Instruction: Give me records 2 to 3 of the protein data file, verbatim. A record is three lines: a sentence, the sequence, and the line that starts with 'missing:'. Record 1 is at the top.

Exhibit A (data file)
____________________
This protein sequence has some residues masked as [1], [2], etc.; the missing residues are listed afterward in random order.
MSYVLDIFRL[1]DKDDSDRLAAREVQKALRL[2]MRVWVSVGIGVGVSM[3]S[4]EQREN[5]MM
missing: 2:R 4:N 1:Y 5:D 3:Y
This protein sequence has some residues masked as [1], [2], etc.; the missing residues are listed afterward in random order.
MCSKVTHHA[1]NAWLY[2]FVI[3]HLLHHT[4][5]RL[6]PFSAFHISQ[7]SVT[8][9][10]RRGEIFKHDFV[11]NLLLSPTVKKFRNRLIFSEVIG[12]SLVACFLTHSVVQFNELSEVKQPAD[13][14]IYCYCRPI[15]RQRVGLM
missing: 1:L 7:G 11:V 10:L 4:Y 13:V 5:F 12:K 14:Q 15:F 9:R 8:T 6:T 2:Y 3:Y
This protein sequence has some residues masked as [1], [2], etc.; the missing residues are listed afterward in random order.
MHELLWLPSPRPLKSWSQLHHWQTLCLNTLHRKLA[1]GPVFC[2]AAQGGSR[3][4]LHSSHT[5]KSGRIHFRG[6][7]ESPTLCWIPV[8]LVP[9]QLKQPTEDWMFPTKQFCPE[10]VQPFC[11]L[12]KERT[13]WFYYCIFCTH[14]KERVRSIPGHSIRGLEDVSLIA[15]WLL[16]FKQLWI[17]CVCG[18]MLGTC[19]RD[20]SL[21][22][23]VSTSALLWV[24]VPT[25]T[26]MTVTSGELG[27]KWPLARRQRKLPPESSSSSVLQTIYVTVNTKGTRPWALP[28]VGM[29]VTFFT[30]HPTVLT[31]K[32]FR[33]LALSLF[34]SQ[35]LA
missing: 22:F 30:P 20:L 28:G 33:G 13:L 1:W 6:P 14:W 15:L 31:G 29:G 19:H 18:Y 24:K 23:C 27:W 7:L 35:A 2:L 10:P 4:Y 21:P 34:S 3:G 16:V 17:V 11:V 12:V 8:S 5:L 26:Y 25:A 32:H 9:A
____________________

This protein sequence has some residues masked as [1], [2], etc.; the missing residues are listed afterward in random order.
MCSKVTHHA[1]NAWLY[2]FVI[3]HLLHHT[4][5]RL[6]PFSAFHISQ[7]SVT[8][9][10]RRGEIFKHDFV[11]NLLLSPTVKKFRNRLIFSEVIG[12]SLVACFLTHSVVQFNELSEVKQPAD[13][14]IYCYCRPI[15]RQRVGLM
missing: 1:L 7:G 11:V 10:L 4:Y 13:V 5:F 12:K 14:Q 15:F 9:R 8:T 6:T 2:Y 3:Y
This protein sequence has some residues masked as [1], [2], etc.; the missing residues are listed afterward in random order.
MHELLWLPSPRPLKSWSQLHHWQTLCLNTLHRKLA[1]GPVFC[2]AAQGGSR[3][4]LHSSHT[5]KSGRIHFRG[6][7]ESPTLCWIPV[8]LVP[9]QLKQPTEDWMFPTKQFCPE[10]VQPFC[11]L[12]KERT[13]WFYYCIFCTH[14]KERVRSIPGHSIRGLEDVSLIA[15]WLL[16]FKQLWI[17]CVCG[18]MLGTC[19]RD[20]SL[21][22][23]VSTSALLWV[24]VPT[25]T[26]MTVTSGELG[27]KWPLARRQRKLPPESSSSSVLQTIYVTVNTKGTRPWALP[28]VGM[29]VTFFT[30]HPTVLT[31]K[32]FR[33]LALSLF[34]SQ[35]LA
missing: 22:F 30:P 20:L 28:G 33:G 13:L 1:W 6:P 14:W 15:L 31:G 29:G 19:H 18:Y 24:K 23:C 27:W 7:L 35:A 2:L 10:P 4:Y 21:P 34:S 3:G 16:V 17:V 11:V 12:V 8:S 5:L 26:Y 25:A 32:H 9:A